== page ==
I brought tortoises from Tenerife and ties from Timbuctoo,
A China rat, a Bengal cat, and a Bombay cockatoo.

Paid off I sought her dwelling in a street above the town,
Where an ancient dame upon a line was hanging out her gown.
“Where is my love?” “She's married, sir, about six months ago,
To a smart young man that drives the van for Chapplin, Son and Co.”

Oh, I never thought she would prove false,
Or either prove untrue,
As we sailed away from Milford Bay,
On board the Kangaroo.

Here's a health to dreams of married life, to soap, to suds, and blue,
Hearts, true lovers, patent starch and washing soda too.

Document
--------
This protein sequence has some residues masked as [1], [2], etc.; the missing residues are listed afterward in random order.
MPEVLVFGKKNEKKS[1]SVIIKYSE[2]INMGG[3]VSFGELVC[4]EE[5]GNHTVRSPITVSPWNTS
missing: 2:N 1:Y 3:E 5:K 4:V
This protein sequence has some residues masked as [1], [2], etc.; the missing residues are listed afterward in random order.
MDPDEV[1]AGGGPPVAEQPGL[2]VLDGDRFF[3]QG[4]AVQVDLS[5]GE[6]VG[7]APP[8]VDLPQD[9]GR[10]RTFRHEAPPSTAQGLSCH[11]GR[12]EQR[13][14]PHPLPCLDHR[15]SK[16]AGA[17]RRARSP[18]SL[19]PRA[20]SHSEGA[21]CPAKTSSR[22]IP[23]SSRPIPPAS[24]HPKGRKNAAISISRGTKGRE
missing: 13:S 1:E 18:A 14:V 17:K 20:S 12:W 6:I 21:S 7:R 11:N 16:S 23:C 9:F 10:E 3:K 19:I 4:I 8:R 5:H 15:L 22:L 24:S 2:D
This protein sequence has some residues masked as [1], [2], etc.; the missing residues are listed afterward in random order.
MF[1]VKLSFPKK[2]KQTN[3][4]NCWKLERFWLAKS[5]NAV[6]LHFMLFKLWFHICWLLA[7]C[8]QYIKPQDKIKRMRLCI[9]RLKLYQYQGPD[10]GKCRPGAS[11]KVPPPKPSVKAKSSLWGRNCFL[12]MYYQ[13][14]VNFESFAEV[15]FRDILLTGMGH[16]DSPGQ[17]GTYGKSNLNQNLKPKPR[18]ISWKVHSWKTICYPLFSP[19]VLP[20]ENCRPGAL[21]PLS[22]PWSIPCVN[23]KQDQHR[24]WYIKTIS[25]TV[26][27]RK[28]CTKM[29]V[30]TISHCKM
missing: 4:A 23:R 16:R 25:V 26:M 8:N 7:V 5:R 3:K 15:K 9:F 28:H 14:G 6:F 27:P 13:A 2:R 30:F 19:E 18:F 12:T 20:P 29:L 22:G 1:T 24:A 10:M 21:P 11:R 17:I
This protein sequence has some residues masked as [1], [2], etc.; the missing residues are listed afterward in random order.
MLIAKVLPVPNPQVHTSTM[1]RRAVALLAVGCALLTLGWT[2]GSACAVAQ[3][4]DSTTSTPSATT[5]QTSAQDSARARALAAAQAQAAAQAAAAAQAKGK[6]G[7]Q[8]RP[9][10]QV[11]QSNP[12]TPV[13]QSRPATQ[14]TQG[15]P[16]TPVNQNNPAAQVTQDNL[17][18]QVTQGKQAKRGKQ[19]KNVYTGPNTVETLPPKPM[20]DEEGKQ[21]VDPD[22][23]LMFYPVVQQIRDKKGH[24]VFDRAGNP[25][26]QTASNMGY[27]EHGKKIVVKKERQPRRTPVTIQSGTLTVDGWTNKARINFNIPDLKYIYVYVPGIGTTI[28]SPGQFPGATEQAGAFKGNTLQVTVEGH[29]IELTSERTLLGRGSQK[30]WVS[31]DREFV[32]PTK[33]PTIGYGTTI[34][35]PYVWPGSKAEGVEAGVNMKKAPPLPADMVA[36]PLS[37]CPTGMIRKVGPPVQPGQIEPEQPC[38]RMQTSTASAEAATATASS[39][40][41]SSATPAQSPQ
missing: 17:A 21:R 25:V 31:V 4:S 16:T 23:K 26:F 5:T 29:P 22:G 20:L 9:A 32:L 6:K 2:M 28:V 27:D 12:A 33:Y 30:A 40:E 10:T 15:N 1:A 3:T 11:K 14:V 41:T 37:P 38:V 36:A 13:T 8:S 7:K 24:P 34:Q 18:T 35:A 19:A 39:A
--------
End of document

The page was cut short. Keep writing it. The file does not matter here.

I will go unto some for shore, no longer can I stay,
With some China Hottentot I'll throw myself away.


Oh, I never thought she would prove false,
Or either prove untrue,
As we sailed away from Milford Bay,
On board the Kangaroo.
There's some disagreement about exactly what “China Hottentot” means. The liner notes say that Hottentot (a name once applied to the Khoikhoi people of South Africa) was a slang term for opium. Leagues O'Toole doesn't buy this explanation and rather pointlessly adds that “the word 'hottentot' is nowadays considered offensive by the Oxford Dictionary of South African English.”

The song's verses and chorus are melodically identical, but Lunny's arrangement disguises that fact so cleverly that, according to Leagues, Christy Moore himself was never aware of it until recently.

Off the top of my head I'd guess the song dates from 1900-1940. Here's a health to its forgotten creator.